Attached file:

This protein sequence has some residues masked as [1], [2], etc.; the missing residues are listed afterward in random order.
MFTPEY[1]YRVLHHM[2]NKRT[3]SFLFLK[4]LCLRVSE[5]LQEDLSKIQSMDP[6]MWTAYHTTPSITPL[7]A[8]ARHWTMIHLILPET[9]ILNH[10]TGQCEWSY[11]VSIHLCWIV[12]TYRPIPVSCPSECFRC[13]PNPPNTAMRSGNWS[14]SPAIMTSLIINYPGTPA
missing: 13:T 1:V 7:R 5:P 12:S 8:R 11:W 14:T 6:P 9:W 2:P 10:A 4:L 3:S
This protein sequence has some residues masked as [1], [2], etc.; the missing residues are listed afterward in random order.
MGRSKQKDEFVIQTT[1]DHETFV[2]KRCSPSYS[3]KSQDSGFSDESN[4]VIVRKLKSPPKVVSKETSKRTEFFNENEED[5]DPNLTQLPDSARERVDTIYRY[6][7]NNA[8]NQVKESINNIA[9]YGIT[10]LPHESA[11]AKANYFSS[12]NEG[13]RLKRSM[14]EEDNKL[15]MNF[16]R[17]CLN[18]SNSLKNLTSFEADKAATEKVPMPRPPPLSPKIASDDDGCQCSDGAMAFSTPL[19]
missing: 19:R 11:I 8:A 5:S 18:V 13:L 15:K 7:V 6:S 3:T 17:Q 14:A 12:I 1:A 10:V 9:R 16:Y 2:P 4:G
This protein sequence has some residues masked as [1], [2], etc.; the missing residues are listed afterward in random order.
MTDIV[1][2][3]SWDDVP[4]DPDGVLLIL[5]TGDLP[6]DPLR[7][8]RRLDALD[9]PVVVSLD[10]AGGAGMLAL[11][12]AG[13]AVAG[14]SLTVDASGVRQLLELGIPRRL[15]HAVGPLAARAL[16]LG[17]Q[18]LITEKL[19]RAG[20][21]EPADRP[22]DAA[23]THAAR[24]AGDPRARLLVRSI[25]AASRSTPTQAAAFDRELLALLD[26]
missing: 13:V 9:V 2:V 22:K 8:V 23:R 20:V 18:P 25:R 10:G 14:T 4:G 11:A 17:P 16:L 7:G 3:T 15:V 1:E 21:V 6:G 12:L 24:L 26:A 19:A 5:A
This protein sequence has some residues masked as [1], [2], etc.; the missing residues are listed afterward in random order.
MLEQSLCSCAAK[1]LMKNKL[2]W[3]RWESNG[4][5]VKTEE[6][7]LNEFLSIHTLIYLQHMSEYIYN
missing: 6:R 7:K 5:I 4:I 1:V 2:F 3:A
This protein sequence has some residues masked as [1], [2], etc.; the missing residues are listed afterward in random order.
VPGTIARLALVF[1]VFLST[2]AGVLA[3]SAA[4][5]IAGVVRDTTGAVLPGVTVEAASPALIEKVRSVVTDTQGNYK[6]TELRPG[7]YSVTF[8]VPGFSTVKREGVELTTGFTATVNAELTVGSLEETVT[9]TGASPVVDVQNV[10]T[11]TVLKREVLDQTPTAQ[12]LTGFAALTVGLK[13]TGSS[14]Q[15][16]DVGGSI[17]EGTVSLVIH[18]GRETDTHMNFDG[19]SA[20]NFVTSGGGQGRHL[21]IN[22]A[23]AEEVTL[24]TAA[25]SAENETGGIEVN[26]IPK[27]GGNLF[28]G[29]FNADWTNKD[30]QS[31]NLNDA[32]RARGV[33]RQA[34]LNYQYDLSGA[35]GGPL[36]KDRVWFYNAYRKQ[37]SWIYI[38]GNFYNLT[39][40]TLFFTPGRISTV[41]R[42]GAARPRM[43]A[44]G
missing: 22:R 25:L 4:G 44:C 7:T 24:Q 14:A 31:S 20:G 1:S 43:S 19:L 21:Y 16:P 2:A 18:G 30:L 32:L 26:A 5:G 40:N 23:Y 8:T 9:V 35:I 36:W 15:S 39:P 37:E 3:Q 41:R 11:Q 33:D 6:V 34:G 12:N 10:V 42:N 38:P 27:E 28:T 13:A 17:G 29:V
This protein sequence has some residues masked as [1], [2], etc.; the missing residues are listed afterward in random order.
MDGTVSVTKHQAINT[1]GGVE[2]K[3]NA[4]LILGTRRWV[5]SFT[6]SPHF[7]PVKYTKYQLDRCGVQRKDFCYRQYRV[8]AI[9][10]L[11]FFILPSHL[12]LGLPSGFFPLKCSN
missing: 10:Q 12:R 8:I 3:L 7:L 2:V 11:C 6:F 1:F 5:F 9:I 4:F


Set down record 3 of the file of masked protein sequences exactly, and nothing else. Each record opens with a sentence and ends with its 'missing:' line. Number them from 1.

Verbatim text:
This protein sequence has some residues masked as [1], [2], etc.; the missing residues are listed afterward in random order.
MTDIV[1][2][3]SWDDVP[4]DPDGVLLIL[5]TGDLP[6]DPLR[7][8]RRLDALD[9]PVVVSLD[10]AGGAGMLAL[11][12]AG[13]AVAG[14]SLTVDASGVRQLLELGIPRRL[15]HAVGPLAARAL[16]LG[17]Q[18]LITEKL[19]RAG[20][21]EPADRP[22]DAA[23]THAAR[24]AGDPRARLLVRSI[25]AASRSTPTQAAAFDRELLALLD[26]
missing: 13:V 9:V 2:V 22:K 8:V 23:R 20:V 18:P 25:R 10:G 14:T 4:G 11:A 17:P 16:L 7:G 3:T 15:V 1:E 21:V 6:G 12:L 24:L 26:A 19:A 5:A